Entering an accelerator makes a lot of sense for startup founders.
Some studies show that the survival rates of companies that go through accelerators are three times as much that of companies that don’t. What’s more, research shows that those companies that completed an accelerator grew faster than companies that didn’t.
One of the top business accelerators that has helped minority entrepreneurs thrive is Dreamit. It has Innovation Hubs in Philadelphia, New York City, Baltimore, and Houston. Relocation is not required to participate. Dreamit works with early-stage entrepreneurs and provides them with resources, rock star mentors, investors, strategic partners, and, most importantly, a network of real customers looking for innovative solutions.
Pre-seed companies looking for a “hands-on” experience and seasoned entrepreneurs looking to scale their business, equally benefit from Dreamit’s immersive programs. These programs run twice a year and focus on validating your business model, acquiring early customers/users, and helping you raise capital (Seed or Series A).
For 2016, Dreamit is offering two specialized industry tracks: healthcare and education. The edtech cohort, as part of Dreamit’s new-look program, is fittingly represented by black founders in Baltimore, Nicole Tucker-Smith and Khalid Smith. Lessoncast, which focuses on professional development, is looking to connect with the accelerator’s resources to scale its sales model during the program, according to the husband-and-wife team.
Nicole serves as CEO of Lessoncast Learning, having been an assistant principal, district-level leader, professional developer, consultant, adjunct professor, supervisor of parent support services, and—most importantly—a teacher.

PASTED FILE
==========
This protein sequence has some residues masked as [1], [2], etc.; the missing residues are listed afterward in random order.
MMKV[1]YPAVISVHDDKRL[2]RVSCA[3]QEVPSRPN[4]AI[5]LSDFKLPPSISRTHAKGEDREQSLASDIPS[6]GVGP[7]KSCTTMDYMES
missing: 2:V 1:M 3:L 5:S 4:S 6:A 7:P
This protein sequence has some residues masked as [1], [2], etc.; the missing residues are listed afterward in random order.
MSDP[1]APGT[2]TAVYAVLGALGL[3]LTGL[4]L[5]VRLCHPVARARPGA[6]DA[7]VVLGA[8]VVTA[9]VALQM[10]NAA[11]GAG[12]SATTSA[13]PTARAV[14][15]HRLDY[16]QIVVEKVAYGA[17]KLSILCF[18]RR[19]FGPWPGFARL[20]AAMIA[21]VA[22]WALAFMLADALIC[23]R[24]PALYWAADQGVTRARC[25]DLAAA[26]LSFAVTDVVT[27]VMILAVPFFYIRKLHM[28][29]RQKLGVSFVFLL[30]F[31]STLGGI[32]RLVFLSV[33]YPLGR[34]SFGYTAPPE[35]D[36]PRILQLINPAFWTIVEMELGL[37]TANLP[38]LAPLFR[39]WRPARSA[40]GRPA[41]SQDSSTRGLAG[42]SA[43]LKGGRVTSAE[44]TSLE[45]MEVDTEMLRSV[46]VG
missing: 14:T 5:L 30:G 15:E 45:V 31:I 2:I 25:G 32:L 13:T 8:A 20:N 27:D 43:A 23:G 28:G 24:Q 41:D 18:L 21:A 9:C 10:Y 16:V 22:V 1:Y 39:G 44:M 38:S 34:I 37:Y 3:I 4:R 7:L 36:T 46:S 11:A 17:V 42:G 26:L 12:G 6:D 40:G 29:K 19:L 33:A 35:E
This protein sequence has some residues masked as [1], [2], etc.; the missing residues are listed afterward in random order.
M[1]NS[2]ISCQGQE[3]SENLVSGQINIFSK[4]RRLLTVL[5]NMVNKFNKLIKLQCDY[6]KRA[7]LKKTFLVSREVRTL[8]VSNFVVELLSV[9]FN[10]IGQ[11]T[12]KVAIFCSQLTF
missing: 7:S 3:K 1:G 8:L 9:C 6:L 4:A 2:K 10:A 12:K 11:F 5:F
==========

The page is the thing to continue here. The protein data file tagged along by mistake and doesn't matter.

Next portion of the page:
In founding Lessoncast, she believes the future of student learning depends on our ability to merge innovative best practices with classroom realities. As a mother of two, she holds the utmost respect for the awesome responsibility of educating someone’s child.
The company has built technology and refined its practices for teacher education; however, the company’s sales to schools and districts have mostly been person-to-person. As they scale up, the company wants to move toward SaaS sales.
That’s something that accelerators do really well, the couple told Technical.ly Baltimore.
While they are Towson University incubator members, Lessoncast hadn’t gone through an accelerator before because its founders say they haven’t found the right fit. But, Tucker-Smith and Smith say, changes in Dreamit’s model made it more appealing to apply. Dreamit now offers an option where companies do not have to give up equity, and no longer requires startups to relocate during the length of the four-month accelerator.
That’s a better fit for edtech companies, which often take longer to build and have longer sales cycles. “Dreamit did a lot of things to make accelerator process work for us,” she added.